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Gates Paying Murdoch For System To Track U.S. Kids' School Progress 182

theodp writes "Discussing U.S. education in his 2012 Annual Letter, Bill Gates notes the importance of 'tools and services [that] have the added benefit of providing amazing visibility into how each individual student is progressing, and generating lots of useful data that teachers can use to improve their own effectiveness.' Well, Bill is certainly putting his millions where his mouth is. The Gates Foundation has ponied up $76.5 million for a controversial student data tracking initiative that's engaged Rupert Murdoch's Wireless Generation to 'build the open software that will allow states to access a shared, performance-driven marketplace of free and premium tools and content.' If you live in CO, IL, NC, NY, MA, LA, GA, or DE, it's coming soon to a public school near you."
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Gates Paying Murdoch For System To Track U.S. Kids' School Progress

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  • Shitstorm inc. (Score:3, Interesting)

    by durrr ( 1316311 ) on Sunday January 29, 2012 @11:29AM (#38857379)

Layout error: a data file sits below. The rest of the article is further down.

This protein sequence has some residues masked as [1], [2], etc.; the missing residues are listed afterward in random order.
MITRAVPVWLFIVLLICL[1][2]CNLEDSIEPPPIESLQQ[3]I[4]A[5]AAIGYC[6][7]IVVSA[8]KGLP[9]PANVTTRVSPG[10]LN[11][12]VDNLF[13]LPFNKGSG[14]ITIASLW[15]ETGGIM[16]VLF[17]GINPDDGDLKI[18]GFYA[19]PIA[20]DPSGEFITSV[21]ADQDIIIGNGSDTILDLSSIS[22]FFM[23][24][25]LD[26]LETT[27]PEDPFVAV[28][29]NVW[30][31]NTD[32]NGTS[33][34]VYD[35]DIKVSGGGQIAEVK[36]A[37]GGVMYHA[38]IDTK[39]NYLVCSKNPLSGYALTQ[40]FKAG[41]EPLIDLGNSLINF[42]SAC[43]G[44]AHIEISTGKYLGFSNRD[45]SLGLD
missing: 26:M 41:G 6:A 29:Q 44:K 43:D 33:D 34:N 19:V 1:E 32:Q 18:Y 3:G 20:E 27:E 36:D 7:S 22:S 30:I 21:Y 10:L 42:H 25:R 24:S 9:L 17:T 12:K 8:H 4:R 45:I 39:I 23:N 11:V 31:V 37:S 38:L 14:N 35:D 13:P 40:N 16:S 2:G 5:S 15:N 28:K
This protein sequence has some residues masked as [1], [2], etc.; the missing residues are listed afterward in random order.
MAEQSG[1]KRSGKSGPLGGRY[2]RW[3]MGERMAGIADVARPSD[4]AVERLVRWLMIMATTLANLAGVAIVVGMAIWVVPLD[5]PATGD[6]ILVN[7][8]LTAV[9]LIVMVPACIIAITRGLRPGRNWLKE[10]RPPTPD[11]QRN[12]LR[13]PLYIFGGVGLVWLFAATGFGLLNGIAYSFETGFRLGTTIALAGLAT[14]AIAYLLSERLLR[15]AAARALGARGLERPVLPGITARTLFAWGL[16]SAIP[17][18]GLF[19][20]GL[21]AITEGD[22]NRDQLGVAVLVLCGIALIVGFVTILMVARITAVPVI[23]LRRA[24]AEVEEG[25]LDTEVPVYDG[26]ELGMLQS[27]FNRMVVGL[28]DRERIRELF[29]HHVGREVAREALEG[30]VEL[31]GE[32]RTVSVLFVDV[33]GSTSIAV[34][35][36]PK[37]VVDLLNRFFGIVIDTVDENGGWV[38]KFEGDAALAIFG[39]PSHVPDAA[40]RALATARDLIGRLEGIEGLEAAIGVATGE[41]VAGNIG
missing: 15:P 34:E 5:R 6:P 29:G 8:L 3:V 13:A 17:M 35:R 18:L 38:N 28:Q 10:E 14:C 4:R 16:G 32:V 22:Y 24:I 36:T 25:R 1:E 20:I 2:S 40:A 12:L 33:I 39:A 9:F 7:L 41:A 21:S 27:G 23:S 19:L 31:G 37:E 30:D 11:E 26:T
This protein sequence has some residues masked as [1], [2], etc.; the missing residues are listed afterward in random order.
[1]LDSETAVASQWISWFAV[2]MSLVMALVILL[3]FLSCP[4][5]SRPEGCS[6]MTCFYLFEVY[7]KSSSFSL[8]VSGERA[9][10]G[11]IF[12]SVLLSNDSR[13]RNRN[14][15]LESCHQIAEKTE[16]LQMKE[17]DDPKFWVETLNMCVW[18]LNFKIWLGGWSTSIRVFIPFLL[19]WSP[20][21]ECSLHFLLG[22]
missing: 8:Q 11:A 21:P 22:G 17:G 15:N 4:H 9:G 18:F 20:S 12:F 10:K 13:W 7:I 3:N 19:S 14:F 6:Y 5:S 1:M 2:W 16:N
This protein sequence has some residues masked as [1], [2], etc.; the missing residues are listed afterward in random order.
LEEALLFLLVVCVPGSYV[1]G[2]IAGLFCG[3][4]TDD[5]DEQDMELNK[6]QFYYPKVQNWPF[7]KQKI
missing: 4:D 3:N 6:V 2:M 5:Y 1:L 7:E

Through a bug it will track their physical location, everything they say, and what websites they visit. And their parents while at it.
  • by Joe_Dragon ( 2206452 ) on Sunday January 29, 2012 @11:48AM (#38857489)

    Or is MS no longer part of MSNBC?

  • by vlm ( 69642 ) on Sunday January 29, 2012 @11:49AM (#38857505)

    The obvious assumption when you're dealing with a known criminal organization is that they'll put all this effort into gathering information in order to sell it. The problem is, who will the customers be?

    So... you package up a spam list of all the students who flunked financial literacy 101 and sell it to the car dealers, Realtors(tm), and mortgage brokers, "come and get em!". But they don't need the leads, because its all cross fertilized. The customers at the rent-a-center are the customers at the payday loan store are the customers at the subprime mortgage dealer are the customers at McDonalds are the customers at Walmart. They already know who these guys are.

    OK so see I never took any automotive classes, so you assume you can screw me over at the stealership. What you don't know is I spent a summer helping a great-uncle rebuild a 1930's diesel tractor, helped weld a homemade lake-pier together which is still standing a quarter century later, etc ... The idea that a "college bound" student like myself would attend a votech class was unthinkable in that era, and probably today... in fact all of our suburban students are supposed to go to college to make the bankers who provider the loans rich, so I don't think shop class attendance is going to be relevant or useful data. In a way, this is great, because it encourages people to teach themselves, not attend a class. I certainly did not learn how to replace brake rotors and pads in a classroom, that's for sure.